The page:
The United States, resuming its formal dialogue with the Palestine Liberation Organization in Tunisia, urged PLO officials Wednesday to take “practical steps” to reduce the level of violence and tension in the Israeli-occupied West Bank and Gaza Strip.
The meeting, the first since the Bush Administration took office, lasted an extraordinary 4 1/2 hours at a closely guarded government guest house near Tunis. The length of the session, nearly three times as long as the first formal U.S.-PLO meeting last December, reflected the fact that, according to both sides, the dialogue has now been expanded to include a broad discussion of “substantive” issues related to the Middle East peace process.
In advance of Wednesday’s meeting, PLO officials had been voicing growing concern that the dialogue was in danger of bogging down because of what they felt was the Bush Administration’s reluctance to discuss Arab proposals for a Middle East peace conference or other questions of substance.
Robert H. Pelletreau Jr., the U.S. ambassador to Tunisia who is in charge of the talks, had not met formally with the PLO since Dec. 16, when the dialogue was begun following PLO leader Yasser Arafat’s public renunciation of terrorism and acceptance of Israel’s right to exist. Several informal contacts since then have focused on U.S. complaints about attempted incursions into Israel by radical Palestinian factions and whether these constitute a violation of Arafat’s pledge on terrorism.
Pelletreau, speaking to reporters after the meeting, confirmed that this time “substantive issues relating to the peace process” were discussed with the three-member PLO delegation led by Yasser Abed-Rabho, a member of the PLO Executive Committee.
However, the ambassador added that he also pressed the PLO on the question of terrorism and talked at length about “practical steps that can be taken in the occupied territories to reduce tension.”
U.S. officials had indicated before the meeting that an effort by the Bush Administration to extract mutual “confidence-building” measures from Israel and the PLO in advance of any attempt to reactivate the peace process would be high on the American agenda at the talks.
Neither side would comment on the specific steps that Washington is urging the PLO to take, but Abed-Rabho, in a statement read after the meeting, said the source for the continuing tension in the West Bank and Gaza Strip is “Israeli occupation and the oppressive measures which are committed daily against our people.”
He also dismissed suggestions that the PLO should or could end the intifada, the 15-month-long Palestinian uprising in the occupied territories, saying it would continue until “it extracts independence and enables the Palestinian state to practice sovereignty.”
‘Matters of Substance’
A senior Palestinian official said afterward that the meeting represented progress because with it the U.S.-PLO dialogue has “finally been elevated to a level where matters of substance can be discussed.”
The constraint characterizing this and other assessments of the meeting suggested, however, that the two sides are still far apart.
This was not surprising because, since the dialogue began last December, the Bush Administration has sought to distance itself from the Reagan Administration’s qualified acceptance of proposals for an international Middle East peace conference as sought by the Arabs and supported by Western European nations.
Also, the Administration’s reluctance to come up with its own Mideast peace initiative has been a major disappointment to the PLO’s moderate Arab backers, who fear that the opportunities created by Arafat’s renunciation of terrorism and recognition of Israel will be lost without a constructive new U.S. effort to pressure Israel into making reciprocal concessions.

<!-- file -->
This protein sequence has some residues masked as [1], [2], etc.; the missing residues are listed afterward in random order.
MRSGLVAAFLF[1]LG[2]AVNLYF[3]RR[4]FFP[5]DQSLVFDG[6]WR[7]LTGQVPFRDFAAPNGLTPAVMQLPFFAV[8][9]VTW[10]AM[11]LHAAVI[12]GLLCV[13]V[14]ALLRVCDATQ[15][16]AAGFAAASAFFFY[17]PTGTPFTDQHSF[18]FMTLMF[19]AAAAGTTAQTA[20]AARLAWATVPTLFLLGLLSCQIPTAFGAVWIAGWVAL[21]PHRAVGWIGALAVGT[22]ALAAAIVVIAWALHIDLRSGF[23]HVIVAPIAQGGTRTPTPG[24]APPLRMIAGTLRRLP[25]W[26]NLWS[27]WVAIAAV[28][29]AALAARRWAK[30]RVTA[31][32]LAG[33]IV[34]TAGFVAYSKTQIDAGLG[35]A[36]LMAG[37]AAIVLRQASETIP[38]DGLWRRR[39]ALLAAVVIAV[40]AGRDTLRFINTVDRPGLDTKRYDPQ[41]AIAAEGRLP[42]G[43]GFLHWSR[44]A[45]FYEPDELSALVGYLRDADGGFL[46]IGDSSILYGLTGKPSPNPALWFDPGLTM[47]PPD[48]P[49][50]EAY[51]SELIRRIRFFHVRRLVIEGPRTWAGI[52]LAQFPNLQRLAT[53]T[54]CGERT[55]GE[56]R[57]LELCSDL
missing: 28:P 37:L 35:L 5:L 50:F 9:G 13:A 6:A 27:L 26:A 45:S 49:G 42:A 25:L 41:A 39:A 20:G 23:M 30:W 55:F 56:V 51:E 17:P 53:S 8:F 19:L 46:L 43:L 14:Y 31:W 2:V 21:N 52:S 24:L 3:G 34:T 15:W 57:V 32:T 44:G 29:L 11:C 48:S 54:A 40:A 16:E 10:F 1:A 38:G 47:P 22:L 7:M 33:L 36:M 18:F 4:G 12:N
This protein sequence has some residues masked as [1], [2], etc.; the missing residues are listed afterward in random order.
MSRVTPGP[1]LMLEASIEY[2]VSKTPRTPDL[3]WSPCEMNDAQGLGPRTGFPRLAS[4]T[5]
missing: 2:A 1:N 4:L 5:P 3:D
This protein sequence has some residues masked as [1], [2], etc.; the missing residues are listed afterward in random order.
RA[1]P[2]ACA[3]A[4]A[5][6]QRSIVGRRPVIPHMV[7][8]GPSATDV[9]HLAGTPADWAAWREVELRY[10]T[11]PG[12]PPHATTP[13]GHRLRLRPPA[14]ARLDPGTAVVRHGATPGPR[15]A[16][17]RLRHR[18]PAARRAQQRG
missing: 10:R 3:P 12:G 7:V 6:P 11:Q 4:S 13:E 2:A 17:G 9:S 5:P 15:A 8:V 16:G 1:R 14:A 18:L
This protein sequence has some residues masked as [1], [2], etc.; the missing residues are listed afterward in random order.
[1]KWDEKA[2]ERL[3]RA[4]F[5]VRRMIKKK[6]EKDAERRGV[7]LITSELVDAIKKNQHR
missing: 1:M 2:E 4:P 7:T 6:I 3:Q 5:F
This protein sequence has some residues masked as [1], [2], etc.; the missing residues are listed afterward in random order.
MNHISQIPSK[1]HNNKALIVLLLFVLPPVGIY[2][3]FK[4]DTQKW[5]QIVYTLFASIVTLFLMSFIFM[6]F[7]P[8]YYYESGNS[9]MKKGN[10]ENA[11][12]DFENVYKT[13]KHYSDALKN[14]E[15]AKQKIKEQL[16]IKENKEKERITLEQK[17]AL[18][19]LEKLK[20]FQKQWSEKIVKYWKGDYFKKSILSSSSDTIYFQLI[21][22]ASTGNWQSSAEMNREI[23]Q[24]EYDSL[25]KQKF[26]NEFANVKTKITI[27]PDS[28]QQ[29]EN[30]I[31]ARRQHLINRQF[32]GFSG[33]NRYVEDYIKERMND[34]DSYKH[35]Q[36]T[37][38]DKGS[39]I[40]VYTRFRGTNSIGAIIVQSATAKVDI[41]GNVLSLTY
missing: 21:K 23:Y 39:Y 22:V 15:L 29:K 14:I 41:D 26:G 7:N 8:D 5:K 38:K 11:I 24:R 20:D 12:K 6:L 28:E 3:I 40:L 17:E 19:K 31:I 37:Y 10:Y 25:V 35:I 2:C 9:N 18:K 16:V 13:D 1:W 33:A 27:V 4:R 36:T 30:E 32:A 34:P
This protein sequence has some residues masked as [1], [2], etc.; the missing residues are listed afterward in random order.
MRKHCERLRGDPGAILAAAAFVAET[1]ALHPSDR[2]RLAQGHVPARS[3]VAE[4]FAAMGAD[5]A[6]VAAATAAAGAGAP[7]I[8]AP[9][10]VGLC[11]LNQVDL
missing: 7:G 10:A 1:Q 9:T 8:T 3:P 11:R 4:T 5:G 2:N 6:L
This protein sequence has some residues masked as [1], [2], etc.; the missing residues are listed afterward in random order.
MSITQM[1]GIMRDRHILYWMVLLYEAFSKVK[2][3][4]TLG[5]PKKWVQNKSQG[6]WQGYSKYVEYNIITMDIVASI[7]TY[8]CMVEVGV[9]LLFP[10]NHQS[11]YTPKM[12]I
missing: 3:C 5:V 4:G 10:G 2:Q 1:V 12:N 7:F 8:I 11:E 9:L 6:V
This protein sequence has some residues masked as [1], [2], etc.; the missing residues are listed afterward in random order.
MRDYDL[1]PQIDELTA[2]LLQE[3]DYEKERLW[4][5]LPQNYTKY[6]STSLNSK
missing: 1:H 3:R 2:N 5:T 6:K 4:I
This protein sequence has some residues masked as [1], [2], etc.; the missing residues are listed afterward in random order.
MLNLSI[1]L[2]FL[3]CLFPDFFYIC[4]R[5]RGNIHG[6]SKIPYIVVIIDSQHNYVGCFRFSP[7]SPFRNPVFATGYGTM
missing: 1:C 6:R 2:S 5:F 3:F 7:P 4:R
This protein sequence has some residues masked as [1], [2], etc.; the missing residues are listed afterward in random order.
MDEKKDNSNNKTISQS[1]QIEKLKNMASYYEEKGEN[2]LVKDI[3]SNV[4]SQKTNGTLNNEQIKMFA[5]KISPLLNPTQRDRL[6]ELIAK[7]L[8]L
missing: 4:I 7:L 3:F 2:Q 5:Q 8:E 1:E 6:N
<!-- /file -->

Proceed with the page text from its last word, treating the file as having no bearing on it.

Egyptian President Hosni Mubarak and King Hussein of Jordan will both be going to Washington over the next few weeks, bracketing a similar visit by Israeli Prime Minister Yitzhak Shamir, in an effort to convince the Bush Administration of the urgency of making this effort.
According to U.S. officials, one of the key questions on Pelletreau’s agenda for the meeting was whether the PLO would agree to direct negotiations with Israel in advance of an international conference.
Abu Iyad, Arafat’s second in command, said earlier this month that the PLO was willing to enter into direct talks, either openly or in secret, with Israel in order to reach a peace settlement. A full peace conference could then follow in order to legitimize and obtain international guarantees for whatever agreement was reached in the direct talks, he added.
Abed-Rabho was less explicit on this question Wednesday but did say that he told Pelletreau that “bilateral meetings between the parties concerned” could take place during the course of preparing for an international conference.
Another Palestinian official said that Abed-Rabho was less forthcoming on this issue because, given Israel’s refusal to negotiate with the PLO under any circumstances, further concessions would be “pointless” at this stage.
Ticking off the concessions the PLO has already made, the official said “we have recognized Israel’s right to exist, renounced terrorism, agreed to settle for a Palestinian state in only the West Bank and Gaza Strip and offered to negotiate anywhere and at any level with the Israelis. It is now up to the other side,” he added, “to respond positively.”
Meanwhile, a senior Palestinian official told the Associated Press that the PLO would accept the deployment of U.S. forces in the occupied territories for a transitional period if Israel withdrew from the territory. Bassam abu Sharif said U.S. troops could help oversee free elections in an independent Palestinian state.
But in Washington, a State Department official said the PLO had not made such a request during its talks with U.S. officials.